For today’s prompt, write a poem that responds (or somehow communicates) with another poem. You can respond to any poem. If you’re having trouble figuring out which one, choose a poem from this following list of poems from collections I’ve been reading this month:
- There Are Birds Here, by Jamaal May
- Aubade With Burning City, by Ocean Vuong
- The Translator, by Sandra Beasley
- Ode to the Flute, by Ross Gay
- How to Triumph Like a Girl, by Ada Limon
So I am not a poet and I know it. When I hear the name names Walt Whitman, I think of the high school from the television show, Room 222 and not the poet. I cannot name any of his or anybody else’s poems; I don’t know what his poems or anybody else’s sound like; and if you read me any poem — with the slight possibility of The Cremation of Sam McGee (Robert Service) — I couldn’t tell you who wrote it. So to respond to a poem, well, that means a bit of research and maybe some reading.
I opened my thick poetry book, A Treasury of POEMS, and skimmed through the table of contents. I stopped at the first poem in the Character section. The Inner Man by Plato. I’ve recently read Thucydidies’ History of the Peloponnesian War, so ancient Greece was on my mind. I turned to it, read it, and thought, yes, I can disagree with this.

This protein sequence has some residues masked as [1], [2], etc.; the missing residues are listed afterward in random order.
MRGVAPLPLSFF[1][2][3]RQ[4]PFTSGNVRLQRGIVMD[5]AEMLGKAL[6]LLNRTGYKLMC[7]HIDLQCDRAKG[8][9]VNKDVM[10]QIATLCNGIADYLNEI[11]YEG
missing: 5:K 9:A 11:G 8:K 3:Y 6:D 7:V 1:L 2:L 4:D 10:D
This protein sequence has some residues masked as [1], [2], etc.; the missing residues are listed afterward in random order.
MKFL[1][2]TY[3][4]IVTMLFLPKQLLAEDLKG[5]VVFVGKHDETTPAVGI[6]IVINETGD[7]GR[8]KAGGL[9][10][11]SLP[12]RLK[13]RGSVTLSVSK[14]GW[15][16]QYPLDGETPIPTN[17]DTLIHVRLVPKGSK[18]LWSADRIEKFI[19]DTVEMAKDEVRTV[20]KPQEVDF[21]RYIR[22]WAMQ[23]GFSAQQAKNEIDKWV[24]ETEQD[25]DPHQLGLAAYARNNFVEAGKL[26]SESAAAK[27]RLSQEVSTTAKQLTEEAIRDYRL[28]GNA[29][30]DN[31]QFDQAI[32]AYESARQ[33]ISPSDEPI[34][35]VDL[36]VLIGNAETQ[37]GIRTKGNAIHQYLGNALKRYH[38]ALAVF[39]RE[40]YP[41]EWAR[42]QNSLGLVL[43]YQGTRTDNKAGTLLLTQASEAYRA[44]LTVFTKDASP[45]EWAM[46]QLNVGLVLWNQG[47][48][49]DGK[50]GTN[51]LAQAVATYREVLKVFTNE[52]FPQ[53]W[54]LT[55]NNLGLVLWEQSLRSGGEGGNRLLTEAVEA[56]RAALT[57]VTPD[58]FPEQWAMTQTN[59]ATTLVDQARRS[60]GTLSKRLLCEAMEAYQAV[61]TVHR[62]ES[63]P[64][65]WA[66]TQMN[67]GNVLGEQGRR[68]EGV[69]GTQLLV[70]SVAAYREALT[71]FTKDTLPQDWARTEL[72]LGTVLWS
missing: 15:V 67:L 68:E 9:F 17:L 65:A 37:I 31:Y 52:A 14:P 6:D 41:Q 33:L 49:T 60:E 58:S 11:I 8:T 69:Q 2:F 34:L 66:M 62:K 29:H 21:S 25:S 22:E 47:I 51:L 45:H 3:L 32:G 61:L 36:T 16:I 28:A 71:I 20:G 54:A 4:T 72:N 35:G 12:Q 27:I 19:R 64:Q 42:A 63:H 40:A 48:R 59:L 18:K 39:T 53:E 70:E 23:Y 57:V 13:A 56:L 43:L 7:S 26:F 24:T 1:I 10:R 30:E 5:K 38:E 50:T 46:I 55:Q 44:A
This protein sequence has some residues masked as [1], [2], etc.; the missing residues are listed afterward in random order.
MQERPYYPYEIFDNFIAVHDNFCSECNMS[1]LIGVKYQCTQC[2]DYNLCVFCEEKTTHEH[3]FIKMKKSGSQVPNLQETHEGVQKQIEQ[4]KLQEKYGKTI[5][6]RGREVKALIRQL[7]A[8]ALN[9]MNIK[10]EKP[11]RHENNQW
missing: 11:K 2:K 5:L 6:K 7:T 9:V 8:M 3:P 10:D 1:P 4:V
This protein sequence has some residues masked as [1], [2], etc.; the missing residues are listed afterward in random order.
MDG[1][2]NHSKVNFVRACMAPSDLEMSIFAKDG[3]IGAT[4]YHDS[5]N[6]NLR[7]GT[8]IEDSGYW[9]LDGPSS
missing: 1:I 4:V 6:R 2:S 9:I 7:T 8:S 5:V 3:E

Beauty depends on simplicity-I mean the true simplicity
of a rightly and nobly ordered mind and character.
He is a fool who seriously inclines to weigh the beautiful
by any other standard than that of the good.
The good is the beautiful.
Grant me to be beautiful in the inner man.
I think Plato’s idea is too simplistic, and I wrote quite a few notes about the differences. What is a nobly and ordered mind anyway? A conventional mind? One that knows right from wrong, good from bad, and best from worst? Is it a mind that has all the answers? Is there such a thing?
The one thing Frank Herbert tells us in Dune is if we know the future, our life becomes endlessly tedious. In my mind the only truly nobly and ordered mind is the perfect mind, the mind that knows it all. Not only can there never be such a mind, but we also probably would regret having such a mind.
Goodness is not a simple thought . We cannot be good simply by deciding it. We only really know good when we know bad. We have to learn right from wrong. Plato leaves out the part where a life of blood, toil, and regret has served to create such a mind.
Here’s my poetic response.
Great art needs great strife.
Only death leads to life.
Nobody holds the hand of
a child who never cries.